Skip to main content

You don't hear many good songs on the radio about transsexuals, or transgendered individuals, or whatever the correct referent is these days.

But I'm happy to report there's a fine addition to the "cause" out now, and more than 70 Canadian radio stations have added it to their playlists. It's called Do You Mind If We Talk About Bill? by the Toronto-based duo Collins Pickell. Just released on the Popular/EMI label, it's three minutes and 45 seconds of seventies-style pop catchiness, with a vibe that owes a lot to the likes of 10cc, Al Stewart and Canada's own Marc Jordan.

Written by James Collins and Dave Pickell, the tune is a tribute of sorts to perhaps Canada's most famous transsexual, Bill Amesbury, now 54, who became Barbara Amesbury sometime in the early eighties.

As Bill, Amesbury enjoyed a measure of pop-music success in the 1970s, writing and performing such tunes as Virginia (Touch Me Like You Do), Can You Feel It, Rock My Roll and A Thrill's a Thrill. The last, with its unforgettable line, "I know a man who's growing tits," has been covered by many performers, most notably Long John Baldry, and became something of a lesbian anthem in the late seventies. As Barbara, Amesbury is a famous cultural maven, alongside her longtime co-vivant, Maclean-Hunter heir Joan Chalmers.

Collins says Bill Amesbury had a big impact on his life when he was a 10-year-old music buff living in Oshawa, Ont. Now in his late 30s, Collins still has his vinyl copy of Amesbury's 1977 LP Can You Feel It. When he moved to Toronto to pursue a career as a musician, Collins started to make enquiries about Amesbury. That was when he discovered Bill had become Barbara.

The idea for Do You Mind If We Talk About Bill? burbled in Collins's brain for several years, then finally surfaced when he and Pickell started to write material for the seven-song EP titled I Want to Write a Song for Celine Dion. A revamped version of the song recorded earlier this year is the one that's getting the airplay. Written from the perspective of an imaginary encounter with Barbara, the song's narrator asks, "In your mind, is he haunting you still?/In your mind, do you remember him still?/Do you mind if we talk about Bill?" Later, he muses, "It's been a while since I heard about the change/Did you do it because a thrill is a thrill?/ Or was it something that you had to do?"

Collins says he's "not expecting a phone call" from Amesbury. What he would like, though, is an answer to a question he poses in the song. "What an incredible talent: Does he desire to keep writing still?"

Maclean's will be giving CBC-TV and the Bill Reid Foundation a couple of advertising pages gratis in the fall to mark the airing of The Spirit Concert, a fundraiser featuring Bruce Cockburn, which Mother Corp taped last month in Vancouver. And it's not because Canada's weekly newsmagazine is feeling guilty or apologetic about a controversial article it published in October, 1999, on Reid, the famous Haida sculptor.

"Oh, that's ancient history," Maclean's publisher Paul Jones said of the piece by then-senior writer Jane O'Hara. The article described Reid as a manipulative showboater who didn't lay a hand on some of the famous works that bear his name and gave inadequate recognition, monetarily and artistically, to his assistants, many of them white. Readers took exception to this characterization, and some demanded an apology -- which never came.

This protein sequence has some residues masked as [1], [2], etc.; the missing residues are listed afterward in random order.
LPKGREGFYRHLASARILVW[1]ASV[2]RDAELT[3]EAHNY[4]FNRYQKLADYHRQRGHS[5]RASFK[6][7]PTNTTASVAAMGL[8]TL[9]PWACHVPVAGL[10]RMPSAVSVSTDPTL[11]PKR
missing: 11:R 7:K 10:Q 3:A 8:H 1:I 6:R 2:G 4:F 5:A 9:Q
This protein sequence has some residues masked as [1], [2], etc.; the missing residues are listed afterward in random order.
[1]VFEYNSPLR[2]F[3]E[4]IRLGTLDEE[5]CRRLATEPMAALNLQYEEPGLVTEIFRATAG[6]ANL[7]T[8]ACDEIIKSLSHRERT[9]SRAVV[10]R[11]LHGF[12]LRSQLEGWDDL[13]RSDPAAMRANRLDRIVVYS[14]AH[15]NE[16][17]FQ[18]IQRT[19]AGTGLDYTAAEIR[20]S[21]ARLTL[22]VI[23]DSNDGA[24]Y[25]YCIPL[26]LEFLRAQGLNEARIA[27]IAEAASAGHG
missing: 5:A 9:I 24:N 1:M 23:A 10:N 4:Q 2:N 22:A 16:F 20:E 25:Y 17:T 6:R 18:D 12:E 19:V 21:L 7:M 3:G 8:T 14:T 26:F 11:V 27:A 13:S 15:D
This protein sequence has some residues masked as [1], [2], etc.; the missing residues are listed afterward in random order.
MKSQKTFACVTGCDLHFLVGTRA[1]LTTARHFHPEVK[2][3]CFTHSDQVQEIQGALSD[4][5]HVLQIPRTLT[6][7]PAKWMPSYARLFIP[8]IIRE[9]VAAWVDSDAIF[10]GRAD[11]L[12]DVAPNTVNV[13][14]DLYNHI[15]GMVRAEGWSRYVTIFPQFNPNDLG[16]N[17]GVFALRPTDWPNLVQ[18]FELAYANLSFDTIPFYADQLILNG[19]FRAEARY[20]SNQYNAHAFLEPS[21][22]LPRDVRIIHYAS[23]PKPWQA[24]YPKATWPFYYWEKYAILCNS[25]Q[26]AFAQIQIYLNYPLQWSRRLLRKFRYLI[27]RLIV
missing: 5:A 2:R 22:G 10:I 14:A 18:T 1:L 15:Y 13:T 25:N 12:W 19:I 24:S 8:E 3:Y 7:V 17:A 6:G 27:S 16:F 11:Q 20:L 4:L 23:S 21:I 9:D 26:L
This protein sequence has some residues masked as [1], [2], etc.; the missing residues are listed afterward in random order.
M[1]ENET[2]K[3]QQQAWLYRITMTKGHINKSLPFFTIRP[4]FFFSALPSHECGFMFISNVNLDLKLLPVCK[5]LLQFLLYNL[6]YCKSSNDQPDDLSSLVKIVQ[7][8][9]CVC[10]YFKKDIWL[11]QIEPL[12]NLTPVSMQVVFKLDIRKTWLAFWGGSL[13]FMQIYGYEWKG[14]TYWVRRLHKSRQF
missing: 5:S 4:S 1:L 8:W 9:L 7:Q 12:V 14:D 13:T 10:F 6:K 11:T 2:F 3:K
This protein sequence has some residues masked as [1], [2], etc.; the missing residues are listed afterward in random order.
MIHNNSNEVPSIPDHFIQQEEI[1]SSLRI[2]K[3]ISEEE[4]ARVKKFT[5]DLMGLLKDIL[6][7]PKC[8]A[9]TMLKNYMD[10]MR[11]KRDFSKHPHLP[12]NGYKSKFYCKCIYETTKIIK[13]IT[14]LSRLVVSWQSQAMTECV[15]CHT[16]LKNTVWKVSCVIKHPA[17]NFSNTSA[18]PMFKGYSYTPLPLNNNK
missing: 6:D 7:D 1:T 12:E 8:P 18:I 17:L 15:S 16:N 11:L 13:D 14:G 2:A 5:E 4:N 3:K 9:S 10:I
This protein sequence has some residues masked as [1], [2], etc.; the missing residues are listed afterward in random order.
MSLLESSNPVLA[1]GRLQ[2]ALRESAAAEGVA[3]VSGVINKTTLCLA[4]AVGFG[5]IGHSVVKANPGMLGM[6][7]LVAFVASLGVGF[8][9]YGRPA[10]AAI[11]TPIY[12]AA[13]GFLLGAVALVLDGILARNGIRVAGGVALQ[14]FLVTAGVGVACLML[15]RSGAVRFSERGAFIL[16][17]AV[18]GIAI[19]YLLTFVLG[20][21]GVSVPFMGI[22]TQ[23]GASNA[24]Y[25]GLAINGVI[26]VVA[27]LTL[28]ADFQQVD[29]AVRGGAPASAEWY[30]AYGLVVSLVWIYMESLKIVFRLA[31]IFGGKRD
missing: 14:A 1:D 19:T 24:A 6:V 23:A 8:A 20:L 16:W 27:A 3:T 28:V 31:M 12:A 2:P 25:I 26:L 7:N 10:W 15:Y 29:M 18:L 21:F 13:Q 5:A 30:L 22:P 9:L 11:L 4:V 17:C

Jones says his mag's support for The Spirit Concert came as the result of a phone call last fall from the Reid Foundation's executive director Herb Auerbach, who was looking for some support. "It wasn't in exchange for anything," Jones remarked, explaining that Maclean's, which has a sales office in Vancouver, "does quite a few things like this" -- namely, give pages in the weekly free to worthy, non-profit community efforts.

Auerbach concurs. Yes, "the article by O'Hara was nonsense," he said recently, and so was a follow-up piece on the contretemps by then-editor of Maclean's Robert Lewis. But "people tell me they thought Maclean's was hurt much more by what they published than Bill was." Anyhow, the Reid Foundation wants to mount a retrospective and tour of the sculptor's works and to create a permanent home for the artifacts in its collection. "Maclean's was a sensitive response to that." Mick Jagger had a chance to restore some of the edge to his life, the Rolling Stones and rock music in general last weekend, but he failed to do so.

I'm talking, of course, about the knighthood conferred upon the 58-year-old British pop star. He should have refused it. Rock hasn't been a "site of rebellion" for more than a decade and the Stones have had no teeth in their bite for at least a quarter-century. Now that the Stones are about to embark on their final tour (please), you'd think ol' Mick would have wanted to give the fans a bit of the ol' frisson by telling Tony Blair and the Queen to take their hoary honour and shove it on someone else. Like Charlie Watts or Alvin Lee (Britain doesn't have enough Sir Alvins).

But instead of aligning himself with such illustrious decliners of state honours as Leonard Cohen, Jean-Paul Sartre, Sinclair Lewis and Harold Pinter, Mick chose to get in the same bed as (yikes!) Elton John and Cliff Richard.